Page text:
We have derived the intra-axis spin-flip matrix elements due to scattering off impurities (19), taking into account contributions from both the short-range and long-range parts of the impurity potential. This derivation complements our previous studies of the phonon-induced spin relaxation and the inter-axis impurity-induced spin relaxation.Li_PRL11 (); Song_PRB12 (); Song_PRL14 () Importantly, the complete analytical framework in Sec. IV allows one a fast calculation of the spin relaxation time in -type silicon due to the interaction of electrons with phonons and impurities for any temperature, strain level, donor identity and concentration. Depending on the angle between strain and spin orientation, we have provided analytical expressions that quantify the anisotropy in the spin relaxation time.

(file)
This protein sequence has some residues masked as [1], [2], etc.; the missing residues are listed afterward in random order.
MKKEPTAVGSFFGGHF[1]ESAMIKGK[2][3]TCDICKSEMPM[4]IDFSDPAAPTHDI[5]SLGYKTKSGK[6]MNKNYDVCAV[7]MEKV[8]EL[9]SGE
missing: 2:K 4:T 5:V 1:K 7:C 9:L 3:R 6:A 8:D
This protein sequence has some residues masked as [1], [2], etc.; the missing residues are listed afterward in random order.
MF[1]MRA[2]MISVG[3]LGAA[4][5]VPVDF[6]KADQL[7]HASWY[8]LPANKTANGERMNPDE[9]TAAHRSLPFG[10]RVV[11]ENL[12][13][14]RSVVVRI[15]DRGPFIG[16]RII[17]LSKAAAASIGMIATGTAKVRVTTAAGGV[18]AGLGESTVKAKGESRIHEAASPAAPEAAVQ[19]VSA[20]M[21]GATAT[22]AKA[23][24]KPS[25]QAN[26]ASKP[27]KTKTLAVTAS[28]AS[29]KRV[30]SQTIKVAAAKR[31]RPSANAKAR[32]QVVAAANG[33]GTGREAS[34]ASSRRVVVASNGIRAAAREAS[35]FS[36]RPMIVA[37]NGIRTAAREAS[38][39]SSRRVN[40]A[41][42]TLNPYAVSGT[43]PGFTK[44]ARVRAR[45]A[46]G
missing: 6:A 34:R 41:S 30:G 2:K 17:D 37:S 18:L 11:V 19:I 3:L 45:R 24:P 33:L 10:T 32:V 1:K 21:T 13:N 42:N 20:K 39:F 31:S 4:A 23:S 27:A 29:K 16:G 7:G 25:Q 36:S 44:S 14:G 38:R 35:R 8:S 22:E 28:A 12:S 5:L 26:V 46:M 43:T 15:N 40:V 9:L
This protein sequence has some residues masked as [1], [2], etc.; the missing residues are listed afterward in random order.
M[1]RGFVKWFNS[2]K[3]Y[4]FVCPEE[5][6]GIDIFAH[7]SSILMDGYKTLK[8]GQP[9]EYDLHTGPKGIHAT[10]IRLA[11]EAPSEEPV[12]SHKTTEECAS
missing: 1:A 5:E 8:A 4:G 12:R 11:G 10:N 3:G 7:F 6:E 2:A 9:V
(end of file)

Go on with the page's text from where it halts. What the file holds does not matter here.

This work provides a clear motivation for employing silicon spintronic devices in which the spin transport region is compressively strained along one of the crystallographic axes. We have quantified the improvement in the spin relaxation of n-type silicon when applying this type of strain. The spin relaxation time improves evidently when the strain is large enough to depopulate the electrons from the high-energy valleys. In non-degenerate silicon, this condition is met when , where is the strain-induced valley splitting energy. In degenerately doped silicon, the condition is met when , where is the chemical potential. The results show that the inter-axis elastic impurity scattering is quenched more effectively by the strain compared with the inter-axis inelastic phonon scattering. As a result, a larger improvement is expected in degenerately doped Si:Sb compared with Si:P due to the relatively large spin-orbit coupling of Sb, and hence the bigger effect of the electron-impurity interaction on the spin relaxation in Si:Sb. We have predicted that the spin relaxation time can be enhanced by nearly three orders of magnitude at low temperature Si:Sb, and by slightly more than one order of magnitude in Si:P under the same strain level, donor concentration, and temperature conditions.